In some embodiments, the protein includes one or more of the following characteristics: (a) a human CDR or human framework region; (b) the HC immunoglobulin variable domain sequence comprises one or more (e.g., 1, 2, or 3) CDRs that are at least 85, 88, 89, 90, 91, 92, 93, 94, 95, 96, 97, 98, 99, or 100% identical to a CDR of a HC variable domain described herein; (c) the LC immunoglobulin variable domain sequence comprises one or more (e.g., 1, 2, or 3) CDRs that are at least 85, 88, 89, 90, 91, 92, 93, 94, 95, 96, 97, 98, 99, or 100% identical to a CDR of a LC variable domain described herein; (d) the LC immunoglobulin variable domain sequence is at least 85, 88, 89, 90, 91, 92, 93, 94, 95, 96, 97, 98, 99, or 100% identical to a LC variable domain described herein (e.g., overall or in framework regions or CDRs); (e) the HC immunoglobulin variable domain sequence is at least 85, 88, 89, 90, 91, 92, 93, 94, 95, 96, 97, 98, 99, or 100% identical to a HC variable domain described herein (e.g., overall or in framework regions or CDRs); (f) the protein binds an epitope bound by a protein described herein, or competes for binding with a protein described herein; and (g) a primate CDR or primate framework region.

In some embodiments, the protein has an apparent inhibition constant (Ki,app) of less than 1000, 500, 100, 10, 5, 1, 0.5 or 0.2 nM.

In some embodiments, the antibody does not bind prekallikrein (e.g., human prekallikrein), but binds to the active form of plasma kallikrein (e.g., human plasma kallikrein).

In a preferred embodiment, the protein is an antibody (e.g., a human antibody) having the light and heavy chains of antibodies selected from the group consisting of M162-A04, M199-A08, M160-G12, M142-H08, X63-G06, X101-A01, X81-B01, X67-D03, X67-G04, X115-B07, X115-D05, X115-E09, X115-H06, X115-A03, X115-D01, X115-F02, X124-G01, X115-G04, M29-D09, M145-D11, M06-D09 and M35-G04.

In a preferred embodiment, the protein is an antibody (e.g., a human antibody) having the heavy chain of an antibody selected from the group consisting of: M162-A04, M199-A08, M160-G12, M142-H08, X63-G06, X101-A01, X81-B01, X67-D03, X67-G04, X115-B07, X115-D05, X115-E09, X115-H06, X115-A03, X115-D01, X115-F02, X124-G01, X115-G04, M29-D09, M145-D11, M06-D09 and M35-G04.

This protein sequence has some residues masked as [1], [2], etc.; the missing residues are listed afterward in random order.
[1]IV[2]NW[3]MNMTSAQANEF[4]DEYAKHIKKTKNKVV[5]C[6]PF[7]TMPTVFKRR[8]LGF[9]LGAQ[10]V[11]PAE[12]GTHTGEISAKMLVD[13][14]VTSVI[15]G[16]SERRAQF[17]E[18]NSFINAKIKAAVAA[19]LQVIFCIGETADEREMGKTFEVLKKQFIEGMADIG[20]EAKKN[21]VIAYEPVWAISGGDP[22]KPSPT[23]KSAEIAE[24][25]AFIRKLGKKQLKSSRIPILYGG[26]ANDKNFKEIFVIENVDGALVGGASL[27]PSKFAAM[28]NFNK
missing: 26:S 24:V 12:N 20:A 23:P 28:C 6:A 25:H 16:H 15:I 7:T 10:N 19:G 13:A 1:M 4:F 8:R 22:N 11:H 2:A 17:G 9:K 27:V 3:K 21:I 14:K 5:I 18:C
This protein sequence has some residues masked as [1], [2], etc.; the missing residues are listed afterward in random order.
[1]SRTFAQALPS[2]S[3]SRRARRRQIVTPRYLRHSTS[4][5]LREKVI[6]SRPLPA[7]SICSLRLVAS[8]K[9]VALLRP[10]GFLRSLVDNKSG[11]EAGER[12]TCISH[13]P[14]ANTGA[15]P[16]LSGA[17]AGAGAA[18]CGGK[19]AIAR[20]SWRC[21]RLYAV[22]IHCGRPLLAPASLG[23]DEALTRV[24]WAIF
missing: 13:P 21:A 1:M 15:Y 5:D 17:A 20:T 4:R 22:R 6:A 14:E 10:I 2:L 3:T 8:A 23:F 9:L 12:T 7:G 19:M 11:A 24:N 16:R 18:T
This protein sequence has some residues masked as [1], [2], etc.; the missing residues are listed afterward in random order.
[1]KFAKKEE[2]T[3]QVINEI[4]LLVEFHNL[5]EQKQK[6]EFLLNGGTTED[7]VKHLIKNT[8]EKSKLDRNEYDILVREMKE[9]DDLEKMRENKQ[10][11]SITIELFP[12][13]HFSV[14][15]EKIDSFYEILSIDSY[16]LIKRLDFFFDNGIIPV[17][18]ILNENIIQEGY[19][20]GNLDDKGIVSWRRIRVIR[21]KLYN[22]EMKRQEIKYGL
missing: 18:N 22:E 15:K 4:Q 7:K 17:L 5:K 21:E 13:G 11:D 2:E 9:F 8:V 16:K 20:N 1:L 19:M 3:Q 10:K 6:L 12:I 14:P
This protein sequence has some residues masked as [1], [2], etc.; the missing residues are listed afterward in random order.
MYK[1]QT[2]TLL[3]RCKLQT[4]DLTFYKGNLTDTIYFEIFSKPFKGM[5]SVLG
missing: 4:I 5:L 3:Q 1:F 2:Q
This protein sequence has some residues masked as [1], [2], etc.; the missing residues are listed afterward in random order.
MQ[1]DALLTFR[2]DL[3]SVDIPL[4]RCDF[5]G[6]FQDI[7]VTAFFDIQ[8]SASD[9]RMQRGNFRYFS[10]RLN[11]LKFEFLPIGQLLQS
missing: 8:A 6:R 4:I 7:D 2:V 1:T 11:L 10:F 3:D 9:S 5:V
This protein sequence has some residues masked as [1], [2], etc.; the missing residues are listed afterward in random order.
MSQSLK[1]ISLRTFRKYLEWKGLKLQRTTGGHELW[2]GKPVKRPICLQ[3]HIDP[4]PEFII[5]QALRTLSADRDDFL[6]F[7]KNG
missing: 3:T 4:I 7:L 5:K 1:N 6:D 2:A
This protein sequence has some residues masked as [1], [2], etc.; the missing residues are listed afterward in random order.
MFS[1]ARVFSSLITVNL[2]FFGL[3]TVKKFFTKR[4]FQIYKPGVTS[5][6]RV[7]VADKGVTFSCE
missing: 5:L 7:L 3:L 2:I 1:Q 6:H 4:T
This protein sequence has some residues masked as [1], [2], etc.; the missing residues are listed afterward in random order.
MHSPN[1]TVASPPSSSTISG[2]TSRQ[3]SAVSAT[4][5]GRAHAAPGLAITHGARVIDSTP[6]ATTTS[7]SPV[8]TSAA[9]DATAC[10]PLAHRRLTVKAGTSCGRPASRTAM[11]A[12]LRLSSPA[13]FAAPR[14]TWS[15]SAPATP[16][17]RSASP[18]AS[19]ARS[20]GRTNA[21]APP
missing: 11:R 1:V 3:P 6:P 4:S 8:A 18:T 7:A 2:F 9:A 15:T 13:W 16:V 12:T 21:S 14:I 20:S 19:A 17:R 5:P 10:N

In a preferred embodiment, the protein is an antibody (e.g., a human antibody) having the light chain of an antibody selected from the group consisting of: M162-A04, M199-A08, M160-G12, M142-H08, X63-G06, X101-A01, X81-B01, X67-D03, X67-G04, X115-B07, X115-D05, X115-E09, X115-H06, X115-A03, X115-D01, X115-F02, X124-G01, X115-G04, M29-D09, M145-D11, M06-D09 and M35-G04.

In a preferred embodiment, the protein is an antibody (e.g., a human antibody) having light and heavy antibody variable regions of an antibody selected from the group consisting of M162-A04, M199-A08, M160-G12, M142-H08, X63-G06, X101-A01, X81-B01, X67-D03, X67-G04, X115-B07, X115-D05, X115-E09, X115-H06, X115-A03, X115-D01, X115-F02, X124-G01, X115-G04, M29-D09, M145-D11, M06-D09 and M35-G04.

In a preferred embodiment, the protein is an antibody (e.g., a human antibody) having a heavy chain antibody variable region of an antibody selected from the group consisting of: M162-A04, M199-A08, M160-G12, M142-H08, X63-G06, X101-A01, X81-B01, X67-D03, X67-G04, X115-B07, X115-D05, X115-E09, X115-H06, X115-A03, X115-D01, X115-F02, X124-G01, X115-G04, M29-D09, M145-D11, M06-D09 and M35-G04.

In a preferred embodiment, the protein is an antibody (e.g., a human antibody) having a light chain antibody variable region of an antibody selected from the group consisting of: M162-A04, M199-A08, M160-G12, M142-H08, X63-G06, X101-A01, X81-B01, X67-D03, X67-G04, X115-B07, X115-D05, X115-E09, X115-H06, X115-A03, X115-D01, X115-F02, X124-G01, X115-G04, M29-D09, M145-D11, M06-D09 and M35-G04.

In a preferred embodiment, the protein is an antibody (e.g., a human antibody) having one or more (e.g., 1, 2, or 3) heavy chain CDRs selected from the corresponding CDRs of the group of heavy chains consisting of M162-A04, M199-A08, M160-G12, M142-H08, X63-G06, X101-A01, X81-B01, X67-D03, X67-G04, X115-B07, X115-D05, X115-E09, X115-H06, X115-A03, X115-D01, X115-F02, X124-G01, X115-G04, M29-D09, M145-D11, M06-D09 and M35-G04.